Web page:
Manby was not out of commission for long. In October 1802 the Earl of St Vincent, first Lord of the Admiralty, sent for him and said 'I don't like to see an active officer idle on shore; I therefore give you the Africaine, one of the finest frigates in the British navy'.[1] On leaving the Juno, Manby had visited his friend and patron, Lord Townshend, at Raynham Hall in Norfolk, and Lady Townshend had introduced him to Caroline, princess of Wales. While the Africaine was fitting out at Deptford Dockyard, Manby was a frequent visitor to Montagu House in Blackheath where the princess, who was estranged from her husband the prince of Wales, lived. Manby soon replaced Sir Sidney Smith in the princess's affections. She bought the soft furnishings for his cabin and asked the Admiralty to send the Africaine to attend her in the Downs when she rented a house at Ramsgate in the summer. War with France had resumed and the Africaine was called away from her royal duties to blockade the port of Hellevoetsluis, although Manby was able to visit the princess again the following summer when she took a house in Southend and the Africaine anchored off the Nore for a few weeks.

After two years blockading Helvoetsluis, the Africaine joined Admiral Russell's squadron off the Texel and was badly damaged in a storm. Having refitted at Sheerness, Manby was ordered to escort a fleet of merchant ships to the Caribbean. On the return journey there was an outbreak of yellow fever on board. Three days out from Carlisle Bay the ship's surgeon and assistant were dead, and Manby had to take care of the sick. Acting on the instructions of a doctor who came alongside in a small boat from Saint Kitts, he treated them with calomel. By the time the Africaine reached England she had lost nearly one-third of her crew and officers, and had to spend forty days in quarantine off the Isles of Scilly. Manby had survived an attack of the fever and large doses of calomel, but his health never recovered. He had also received several serious wounds in action, and had suffered from rheumatic pains since his voyages with Vancouver.

The Africaine was decommissioned and Manby was appointed to the frigate Thalia. He spent a year in command of a squadron off the Channel Islands and captured a French privateer, before being sent in 1808 to search for two French frigates off Greenland. The French frigates were not found, but Manby surveyed and named Port Manvers on the coast of Labrador before returning to England. It was to be his last voyage. He accepted medical advice to give up his ship and bought an estate in Northwold in Norfolk.[1]

In 1806 the king, at the request of his son the prince of Wales, ordered an inquiry into rumours that the princess of Wales had given birth to a child. A number of men were suspected of having had a relationship with the princess (which was grounds for a charge of high treason), but it was Manby against whom the evidence was "particularly strong".[4] Manby was called before the commissioners of the inquiry and swore on oath that he never did "at Montagu House, Southend, Ramsgate, East Cliff, or anywhere else, ever sleep in any house occupied by, or belonging to, HRH the Princess of Wales". The commissioners concluded that the main accusation against the princess was unfounded, but nevertheless they criticised her behaviour. The princess was defended by former attorney-general and future prime-minister Spencer Perceval, who dismissed the evidence of the princess's servants as 'hearsay representations'. The gifts and letters from the princess to Manby were evidence only of her gratitude for Manby having taken two of her charity boys on board the Africaine, and his frequent visits were to keep the princess informed of their progress. If jugs of water and towels were left in the passage when Manby visited it was proof, Perceval argued, of the servants' slovenliness and not of high treason.[4] Perceval was ready to publish his defence in the form of a book when there was a sudden change of government, the princess was accepted at court, and the book was suppressed. After Perceval's assassination in 1812 the book was published and extracts, including Manby's testimony, were published in the Times.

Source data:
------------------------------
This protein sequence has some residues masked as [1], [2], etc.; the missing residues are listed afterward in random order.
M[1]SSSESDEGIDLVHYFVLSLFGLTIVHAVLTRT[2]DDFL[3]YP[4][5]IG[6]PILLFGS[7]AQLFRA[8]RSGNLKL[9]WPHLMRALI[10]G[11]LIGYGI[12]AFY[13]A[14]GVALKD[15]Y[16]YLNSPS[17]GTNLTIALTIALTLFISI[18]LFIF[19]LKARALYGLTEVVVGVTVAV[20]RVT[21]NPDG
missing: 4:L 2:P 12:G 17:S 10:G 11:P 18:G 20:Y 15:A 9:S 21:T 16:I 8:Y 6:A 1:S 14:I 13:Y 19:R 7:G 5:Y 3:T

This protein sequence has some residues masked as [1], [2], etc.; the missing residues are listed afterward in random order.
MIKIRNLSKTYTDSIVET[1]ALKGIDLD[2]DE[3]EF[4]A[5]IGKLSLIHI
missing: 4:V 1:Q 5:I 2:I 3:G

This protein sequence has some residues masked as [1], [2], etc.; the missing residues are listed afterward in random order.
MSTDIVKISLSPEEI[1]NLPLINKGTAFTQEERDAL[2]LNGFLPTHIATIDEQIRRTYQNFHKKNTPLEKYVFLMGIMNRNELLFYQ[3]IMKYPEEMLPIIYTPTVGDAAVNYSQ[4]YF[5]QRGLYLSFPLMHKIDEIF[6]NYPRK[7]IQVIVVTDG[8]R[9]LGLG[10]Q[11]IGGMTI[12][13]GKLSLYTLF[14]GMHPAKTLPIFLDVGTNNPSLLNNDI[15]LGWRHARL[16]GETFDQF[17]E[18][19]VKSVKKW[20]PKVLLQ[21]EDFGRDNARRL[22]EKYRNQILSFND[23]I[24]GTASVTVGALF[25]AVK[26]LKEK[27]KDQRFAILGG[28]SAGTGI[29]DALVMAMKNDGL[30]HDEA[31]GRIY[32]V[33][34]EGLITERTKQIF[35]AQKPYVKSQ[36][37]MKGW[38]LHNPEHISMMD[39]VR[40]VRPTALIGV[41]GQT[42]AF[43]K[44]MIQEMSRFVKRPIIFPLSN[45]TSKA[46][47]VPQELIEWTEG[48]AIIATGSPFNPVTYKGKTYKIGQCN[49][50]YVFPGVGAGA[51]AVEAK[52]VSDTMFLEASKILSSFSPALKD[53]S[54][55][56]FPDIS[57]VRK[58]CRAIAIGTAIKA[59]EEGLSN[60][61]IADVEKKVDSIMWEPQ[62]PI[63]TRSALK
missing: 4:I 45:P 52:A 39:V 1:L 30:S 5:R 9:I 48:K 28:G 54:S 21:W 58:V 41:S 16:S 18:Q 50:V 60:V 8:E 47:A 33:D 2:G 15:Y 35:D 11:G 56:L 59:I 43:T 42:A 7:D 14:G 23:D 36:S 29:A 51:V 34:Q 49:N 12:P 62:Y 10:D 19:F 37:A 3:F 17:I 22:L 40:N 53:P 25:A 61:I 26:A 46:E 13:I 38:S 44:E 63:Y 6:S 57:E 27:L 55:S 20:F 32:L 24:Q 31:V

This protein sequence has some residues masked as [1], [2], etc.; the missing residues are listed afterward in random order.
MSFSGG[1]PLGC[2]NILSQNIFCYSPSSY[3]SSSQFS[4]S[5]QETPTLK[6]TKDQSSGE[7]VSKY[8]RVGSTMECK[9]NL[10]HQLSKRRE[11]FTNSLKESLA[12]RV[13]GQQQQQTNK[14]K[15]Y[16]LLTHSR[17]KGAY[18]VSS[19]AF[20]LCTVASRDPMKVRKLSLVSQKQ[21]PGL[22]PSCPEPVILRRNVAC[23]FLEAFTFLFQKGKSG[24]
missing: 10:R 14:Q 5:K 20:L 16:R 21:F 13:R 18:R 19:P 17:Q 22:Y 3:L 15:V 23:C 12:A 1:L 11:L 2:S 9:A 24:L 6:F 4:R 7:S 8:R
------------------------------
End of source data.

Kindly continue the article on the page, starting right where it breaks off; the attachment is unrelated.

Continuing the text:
Retirement[edit]

Having given up his naval career on medical advice, Manby settled on an estate in Norfolk and in 1810 married twenty-year-old Judith Hammond. The marriage produced three daughters: Mary Harcourt Manby, Georgina Manvers Manby (1815-1900), and Elizabeth Annabella Montgomery Manby. Sons-in-law included James Dawes, Baron de Flassans (nephew of Sophie Dawes, Baronne de Feuchères), and the French diplomat and politician, Théodore Adolphe Barrot (husband of Georgina Manvers). Manby later moved to London and also had a country house in Christchurch, Dorset. He worked on a chart of the South Pacific which he hoped would prove that the peoples of the region had a common origin, and helped solve the mystery of the disappearance of La Pérouse's ships when he identified medals found by an English whaler in the South Pacific as having belonged to the explorer.[5] He was promoted, by seniority, to rear admiral in 1825.

Manby died of an opium overdose[6] in the George Hotel, Southampton, and was buried in South Stoneham.

References[edit]

  1. ^ a b c d e J. Marshall 1824 Thomas Manby, Esq. In Marshall's naval biography, vol II part 1. London: pp 199-212
  2. ^ a b N. Rigby, P. van der Merwe, G. Williams 2005 Pioneers of the Pacific: voyages of exploration, 1787-1810. London: pp. 96-115
  3. ^ a b K. Walthew 1971 From rock and tempest: the life of Captain George William Manby. London
  4. ^ a b S. Perceval 1813 The Royal or delicate investigation into the conduct of HRH the Princess of Wales before Lords Erskine, Spencer, Grenville, and Ellenborough, The Four Special Commissioners of Inquiry appointed by His Majesty in the year 1806, containing the Depositions and all the Evidences, Copies of the various Letters, Statements, Narratives, Reports and Minutes of Council, &c&c, Superintended by the later Right Hon Spen. Perc. in 1806 and then suppressed. London
  5. ^ Times, 12 September 1825
  6. ^ "Obituaries". The Gentleman's Magazine 156: 433. 1834. Retrieved 23 December 2012.